This week we visited KSL’s Studio 5 to give some tips on porch plants. Here’s a list of the plants we showed, plus some bonus tips that didn’t make it into the segment.
First things first – consider the sun exposure your pot will get. Do you have a north-facing porch that is shaded all day? Does your front door face west, and get sunshine in the hottest part of the day? What about east-facing, where you get some cool morning sunshine, but shade in the afternoon? Then there’s south facing, which gets moderate sunshine most of the day. Don’t forget to look at the big picture – you may have a south-facing porch, but it’s covered, or there’s a tree nearby that offers shade.
Once you’ve determined how much sun or shade your porch plants will get, consider what kind of plants you would like. Do you want something perennial that will come back year after year? If this is the case, be sure to select a pot that can withstand Utah’s cold winter weather. Plastic or resin are good choices.
There are a few different options you can go with as far as plant design. One that we’ve discussed here on the blog before is the thrill, fill, spill technique. Alternatively, you could plant all one type of plant, or even a single shrub or small patio tree.
On the Show
Curious what plants we used on the show? Here’s the complete list.
- Red spike
- African daisy
- Million bells
- Sedge grass
- Creeping jenny
- Creeping charlie
- Sweet potato vine
Filtered Sun Plants:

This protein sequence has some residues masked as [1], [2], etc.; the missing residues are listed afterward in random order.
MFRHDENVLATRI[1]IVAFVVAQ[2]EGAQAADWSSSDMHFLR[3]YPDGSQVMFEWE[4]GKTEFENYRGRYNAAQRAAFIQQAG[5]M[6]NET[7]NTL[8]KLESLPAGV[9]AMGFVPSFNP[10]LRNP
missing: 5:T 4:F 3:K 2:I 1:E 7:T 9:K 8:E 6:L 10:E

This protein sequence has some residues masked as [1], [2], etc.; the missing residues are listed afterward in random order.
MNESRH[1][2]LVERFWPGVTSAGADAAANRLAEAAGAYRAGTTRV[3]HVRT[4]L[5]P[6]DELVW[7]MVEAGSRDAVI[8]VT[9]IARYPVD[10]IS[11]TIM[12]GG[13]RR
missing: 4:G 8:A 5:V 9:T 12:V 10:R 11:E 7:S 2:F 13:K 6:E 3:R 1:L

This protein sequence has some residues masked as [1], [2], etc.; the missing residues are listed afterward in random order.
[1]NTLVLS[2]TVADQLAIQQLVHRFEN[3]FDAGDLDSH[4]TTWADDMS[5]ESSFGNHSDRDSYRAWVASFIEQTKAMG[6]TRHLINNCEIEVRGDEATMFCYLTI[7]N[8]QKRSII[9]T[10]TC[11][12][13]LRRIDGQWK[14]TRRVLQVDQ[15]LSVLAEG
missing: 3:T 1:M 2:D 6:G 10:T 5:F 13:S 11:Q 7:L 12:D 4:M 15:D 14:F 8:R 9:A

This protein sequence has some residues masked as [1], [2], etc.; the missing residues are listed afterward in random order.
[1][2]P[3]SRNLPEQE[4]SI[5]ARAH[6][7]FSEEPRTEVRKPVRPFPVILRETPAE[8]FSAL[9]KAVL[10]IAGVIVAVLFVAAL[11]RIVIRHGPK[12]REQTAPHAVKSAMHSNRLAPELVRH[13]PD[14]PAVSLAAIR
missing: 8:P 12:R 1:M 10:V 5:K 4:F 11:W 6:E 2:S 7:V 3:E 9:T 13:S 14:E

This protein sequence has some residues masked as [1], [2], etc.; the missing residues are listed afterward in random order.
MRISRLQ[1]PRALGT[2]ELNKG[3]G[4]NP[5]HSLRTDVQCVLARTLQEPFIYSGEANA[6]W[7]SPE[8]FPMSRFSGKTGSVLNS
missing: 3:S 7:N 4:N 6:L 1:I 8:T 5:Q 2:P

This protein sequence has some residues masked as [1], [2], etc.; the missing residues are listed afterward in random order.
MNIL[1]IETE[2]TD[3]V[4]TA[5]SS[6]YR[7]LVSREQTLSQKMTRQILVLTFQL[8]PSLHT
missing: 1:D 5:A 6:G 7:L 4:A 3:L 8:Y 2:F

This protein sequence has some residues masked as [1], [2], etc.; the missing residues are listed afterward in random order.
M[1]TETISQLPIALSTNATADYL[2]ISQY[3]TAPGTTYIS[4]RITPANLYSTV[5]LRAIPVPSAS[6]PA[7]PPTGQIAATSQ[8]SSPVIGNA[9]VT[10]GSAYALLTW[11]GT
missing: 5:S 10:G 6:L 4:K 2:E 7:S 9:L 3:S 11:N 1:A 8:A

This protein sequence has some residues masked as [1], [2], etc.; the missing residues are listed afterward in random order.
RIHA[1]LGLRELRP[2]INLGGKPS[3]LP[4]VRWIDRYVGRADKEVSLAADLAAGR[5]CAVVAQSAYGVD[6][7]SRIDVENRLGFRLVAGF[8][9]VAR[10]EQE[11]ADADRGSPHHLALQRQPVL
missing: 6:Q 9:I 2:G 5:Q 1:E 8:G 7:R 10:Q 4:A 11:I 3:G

- Coral bells
- Creeping jenny
- San Marzano tomato
- Hot pepper
- Walla walls onion
- Italian parsley
For a salsa garden, use cilantro as the herbs, and a jalapeño pepper. Container gardens that will produce fruit are best for porches that gets at least 6 hours of sunlight each day.
Can’t seem to keep your porch plants alive? Chances are, the problem is with water—either too much or to little of it. The best way to combat this is by monitoring the moisture in your pots. You can do this by sticking a wooden chopstick down to root level in the pot, and checking to see if it is damp when you pull it out. A foolproof way of doing this is with a digital moisture monitor. West-facing porch plants may actually need water twice a day to stay hydrated, while a shaded pot may not even need daily watering. The only way to know when your plants need water is to check the moisture level.
Using good potting soil will help retain moisture, but you can also find soil additives that will further maximize moisture retention. A new company out of Morgan, Utah, produces a soil additive that is a combination fertilizer and moisture retention product, and it is actually just made of wool! If you use an additive to retain moisture, don’t fall into the trap of thinking you don’t have to monitor moisture. The additive is just an extra step you can take to ensure that your plants are hydrated and happy.
Another tip for west-facing porches is to choose light-colored pots. Potted plants are extra vulnerable to hot and cold, because their root systems are more exposed to the elements than if they were planted in the ground. A lighter-colored pot will keep those sensitive roots cooler.
Here’s a trouble shooting tip for all porch plants, sun or shade: remove spent foliage and pests. If the flowers on your plants have bloomed and are headed downhill, remove them! You don’t want the plant to continue putting energy into flowers or leaves that are spent, so just clip them off. And of course, if you notice insects, be sure to remove them to prevent putting your plant into distress. (Distressed plants attract more bugs, and no one wants that).
Find Out More
We learned all of this information by talking with the experts in our Salt Lake County Extension office. Your local Extension office is a great resource! Find your local office here.
All of our plants and materials used on the show (including the wool soil additive) were generously loaned to us from Millcreek Gardens.
For more gardening information, visit garden.usu.edu.
This article was written by Marta Nielsen, Live Well Utah blog editor, firstname.lastname@example.org